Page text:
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Deja Vu

February 1, 2013

Dead, Again


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2013: When Sergei Magnitsky died in a Russian detention center in November 2009, it was, by all accounts, the final chapter in the life of the 37-year-old lawyer who had been arrested after he began investigating hundreds of millions of dollars in tax fraud purportedly perpetrated by Russian authorities. This week, though, his story continued when Russia opened posthumous proceedings against him under a cloud of derision from international advocates of justice. The New York Times reports:

As expected, the empty-chair prosecution drew an immediate rebuke. Critics said that it was an attempt to intimidate Mr. Magnitsky’s family members, and that it was a clear indication of rising prosecutorial overzealousness under President Vladimir V. Putin.

The hearing was of a type in Russian practice that indicates that the police consider their work complete, and that the case can go to trial, Aleksandra V. Bereznina, a spokeswoman for Tverskoi Regional Court, said in an interview.

Posthumous criminal cases are rare in international practice, most often allowed only when relatives want to clear the name of a suspect, and rarely at the behest of the police, criminal law experts say. When a suspect dies, the question of guilt or innocence is usually rendered moot.

“All questions about investigating and charging of suspects, whoever it may be, alive or maybe not alive or something else, that is up to the police,” Ms. Bereznina said.

897: As the product of the fiercely partisan quality of ninth century papal politics, the Cadaver Synod ranks as one of the most macabre moments in the history of ecclesiastical justice. Having accused his predecessor Formosus of usurping the papal throne, Pope Stephen VII initiated a trial of the deceased Formosus that proved so grisly—even by the standards of the ninth century—that the ensuing public outcry resulted in Stephen's deposition, imprisonment, and eventual strangulation. As Bartolomeo Platina, a papal librarian writing in the fifteenth century, recounts in his Lives of the Popes:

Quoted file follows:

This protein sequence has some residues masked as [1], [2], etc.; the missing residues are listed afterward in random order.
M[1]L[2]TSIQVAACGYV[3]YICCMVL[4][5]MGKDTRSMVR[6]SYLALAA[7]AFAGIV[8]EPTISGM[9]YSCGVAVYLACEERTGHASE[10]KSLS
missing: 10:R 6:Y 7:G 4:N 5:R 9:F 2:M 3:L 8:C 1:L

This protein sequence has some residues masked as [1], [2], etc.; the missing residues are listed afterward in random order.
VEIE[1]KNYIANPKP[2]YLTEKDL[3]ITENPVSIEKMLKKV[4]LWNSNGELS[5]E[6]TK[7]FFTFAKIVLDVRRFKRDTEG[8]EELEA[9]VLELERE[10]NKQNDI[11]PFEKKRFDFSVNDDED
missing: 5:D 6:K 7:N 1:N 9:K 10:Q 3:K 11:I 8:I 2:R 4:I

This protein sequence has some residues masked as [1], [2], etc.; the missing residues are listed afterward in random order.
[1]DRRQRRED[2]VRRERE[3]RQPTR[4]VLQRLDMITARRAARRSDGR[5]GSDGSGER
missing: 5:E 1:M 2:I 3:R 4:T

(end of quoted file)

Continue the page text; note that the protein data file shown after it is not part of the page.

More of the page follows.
Stephen, the Seventh, a Roman, Bishop of Anagni, being made Pope, persecuted the memory of Formosus with so much spite, that he abrogated his decrees and rescinded all he had done. Hence it was that Stephen exercised his rage even upon his dead body.

In a council which he held, he ordered the body of Formosus to be dragged out of the grave, to be stripped of his pontifical habit and put into that of a laymen, and then to be buried among secular persons, having first cut off those two fingers of his right hand, which are principally used by priests in consecration, and thrown them into the Tiber. This proved a great controversy, and of very ill example; for the succeeding Popes made it almost a constant custom either to break or abrogate the acts of their predecessors, which was certainly far different from the practice of any of those good Popes whose lives we have written.

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The brutalities of progress are called revolutions. When they are over we realize this: that the human has been roughly handled, but that it has advanced.
Victor Hugo, 1862
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Lewis H. Lapham is Editor of Lapham's Quarterly. He also serves as editor emeritus and national correspondent for Harper's magazine.
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